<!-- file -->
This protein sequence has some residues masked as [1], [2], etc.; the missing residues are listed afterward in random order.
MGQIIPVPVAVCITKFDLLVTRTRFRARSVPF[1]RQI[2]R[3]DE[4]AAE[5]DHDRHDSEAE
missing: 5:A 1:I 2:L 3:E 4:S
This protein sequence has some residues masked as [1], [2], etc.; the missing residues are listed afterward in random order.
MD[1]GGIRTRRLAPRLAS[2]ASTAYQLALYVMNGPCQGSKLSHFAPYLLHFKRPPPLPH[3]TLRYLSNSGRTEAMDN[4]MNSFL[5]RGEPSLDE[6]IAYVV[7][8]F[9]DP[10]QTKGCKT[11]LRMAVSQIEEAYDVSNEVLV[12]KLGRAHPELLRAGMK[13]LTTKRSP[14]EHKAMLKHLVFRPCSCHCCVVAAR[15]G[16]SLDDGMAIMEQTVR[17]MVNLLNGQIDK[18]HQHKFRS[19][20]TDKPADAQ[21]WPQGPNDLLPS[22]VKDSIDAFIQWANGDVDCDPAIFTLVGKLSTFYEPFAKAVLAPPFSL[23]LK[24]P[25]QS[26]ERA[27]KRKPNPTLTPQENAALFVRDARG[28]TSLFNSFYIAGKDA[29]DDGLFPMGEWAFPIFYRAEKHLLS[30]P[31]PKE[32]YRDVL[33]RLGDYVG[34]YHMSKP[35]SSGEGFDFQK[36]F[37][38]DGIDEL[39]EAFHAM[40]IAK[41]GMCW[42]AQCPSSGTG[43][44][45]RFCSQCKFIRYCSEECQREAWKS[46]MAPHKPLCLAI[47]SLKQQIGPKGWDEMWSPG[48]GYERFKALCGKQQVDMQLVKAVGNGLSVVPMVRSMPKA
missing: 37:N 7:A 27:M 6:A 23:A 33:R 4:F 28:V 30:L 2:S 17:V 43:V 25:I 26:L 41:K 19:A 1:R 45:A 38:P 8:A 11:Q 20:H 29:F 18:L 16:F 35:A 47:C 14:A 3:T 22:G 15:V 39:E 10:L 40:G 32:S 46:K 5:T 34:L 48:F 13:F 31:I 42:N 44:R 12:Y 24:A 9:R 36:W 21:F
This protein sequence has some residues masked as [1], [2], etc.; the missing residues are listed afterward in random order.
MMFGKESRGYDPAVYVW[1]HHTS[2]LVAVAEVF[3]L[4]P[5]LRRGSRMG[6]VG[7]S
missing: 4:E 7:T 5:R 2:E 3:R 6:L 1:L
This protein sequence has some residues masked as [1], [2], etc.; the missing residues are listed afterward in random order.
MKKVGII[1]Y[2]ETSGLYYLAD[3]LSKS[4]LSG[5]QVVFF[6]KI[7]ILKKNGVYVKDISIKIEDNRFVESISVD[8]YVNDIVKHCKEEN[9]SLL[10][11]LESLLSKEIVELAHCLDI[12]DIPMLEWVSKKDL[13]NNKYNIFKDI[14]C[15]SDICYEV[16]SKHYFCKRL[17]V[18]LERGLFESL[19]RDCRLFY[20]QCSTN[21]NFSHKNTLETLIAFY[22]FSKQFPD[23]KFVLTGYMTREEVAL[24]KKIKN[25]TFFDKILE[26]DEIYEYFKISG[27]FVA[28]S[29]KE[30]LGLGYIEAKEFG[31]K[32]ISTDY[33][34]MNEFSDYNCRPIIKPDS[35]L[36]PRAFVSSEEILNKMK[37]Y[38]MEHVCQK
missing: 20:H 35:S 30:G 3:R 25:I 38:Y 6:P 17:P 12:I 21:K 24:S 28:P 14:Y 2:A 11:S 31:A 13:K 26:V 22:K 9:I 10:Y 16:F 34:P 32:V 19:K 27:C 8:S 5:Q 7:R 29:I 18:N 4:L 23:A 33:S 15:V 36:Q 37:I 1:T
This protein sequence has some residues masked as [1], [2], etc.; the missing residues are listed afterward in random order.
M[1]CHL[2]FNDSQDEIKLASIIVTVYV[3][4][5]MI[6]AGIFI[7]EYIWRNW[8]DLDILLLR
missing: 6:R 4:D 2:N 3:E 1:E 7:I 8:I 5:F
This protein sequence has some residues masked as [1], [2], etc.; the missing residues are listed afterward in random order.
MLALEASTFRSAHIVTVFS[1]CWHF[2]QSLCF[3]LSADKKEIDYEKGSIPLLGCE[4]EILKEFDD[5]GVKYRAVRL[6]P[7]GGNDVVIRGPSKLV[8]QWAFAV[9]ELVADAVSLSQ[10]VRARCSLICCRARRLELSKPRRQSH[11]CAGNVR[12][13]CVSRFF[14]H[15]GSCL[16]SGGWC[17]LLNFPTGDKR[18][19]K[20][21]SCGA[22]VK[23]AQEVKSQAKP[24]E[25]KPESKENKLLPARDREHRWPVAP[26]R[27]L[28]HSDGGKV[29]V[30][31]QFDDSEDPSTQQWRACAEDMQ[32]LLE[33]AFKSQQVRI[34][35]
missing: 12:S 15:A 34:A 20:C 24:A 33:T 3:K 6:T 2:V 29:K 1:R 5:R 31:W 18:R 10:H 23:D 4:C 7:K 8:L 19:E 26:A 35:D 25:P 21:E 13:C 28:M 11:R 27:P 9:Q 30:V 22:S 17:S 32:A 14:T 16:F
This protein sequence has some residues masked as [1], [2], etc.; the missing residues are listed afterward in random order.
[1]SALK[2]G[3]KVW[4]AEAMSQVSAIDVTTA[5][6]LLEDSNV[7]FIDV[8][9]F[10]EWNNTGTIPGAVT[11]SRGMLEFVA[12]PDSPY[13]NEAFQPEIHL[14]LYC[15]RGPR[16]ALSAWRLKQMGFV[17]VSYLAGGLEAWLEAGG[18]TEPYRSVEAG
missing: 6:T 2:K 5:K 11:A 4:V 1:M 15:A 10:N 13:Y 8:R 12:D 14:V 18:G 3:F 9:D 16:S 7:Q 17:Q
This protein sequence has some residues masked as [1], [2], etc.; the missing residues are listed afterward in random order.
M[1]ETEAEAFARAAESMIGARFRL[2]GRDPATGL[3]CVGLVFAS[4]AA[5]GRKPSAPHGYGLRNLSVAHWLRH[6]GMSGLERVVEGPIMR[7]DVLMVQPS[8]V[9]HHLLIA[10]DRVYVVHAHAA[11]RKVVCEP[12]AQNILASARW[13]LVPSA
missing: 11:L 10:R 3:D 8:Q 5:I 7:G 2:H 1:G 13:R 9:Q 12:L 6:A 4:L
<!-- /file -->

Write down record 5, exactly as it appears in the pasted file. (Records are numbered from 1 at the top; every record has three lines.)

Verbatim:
This protein sequence has some residues masked as [1], [2], etc.; the missing residues are listed afterward in random order.
M[1]CHL[2]FNDSQDEIKLASIIVTVYV[3][4][5]MI[6]AGIFI[7]EYIWRNW[8]DLDILLLR
missing: 6:R 4:D 2:N 3:E 1:E 7:I 8:I 5:F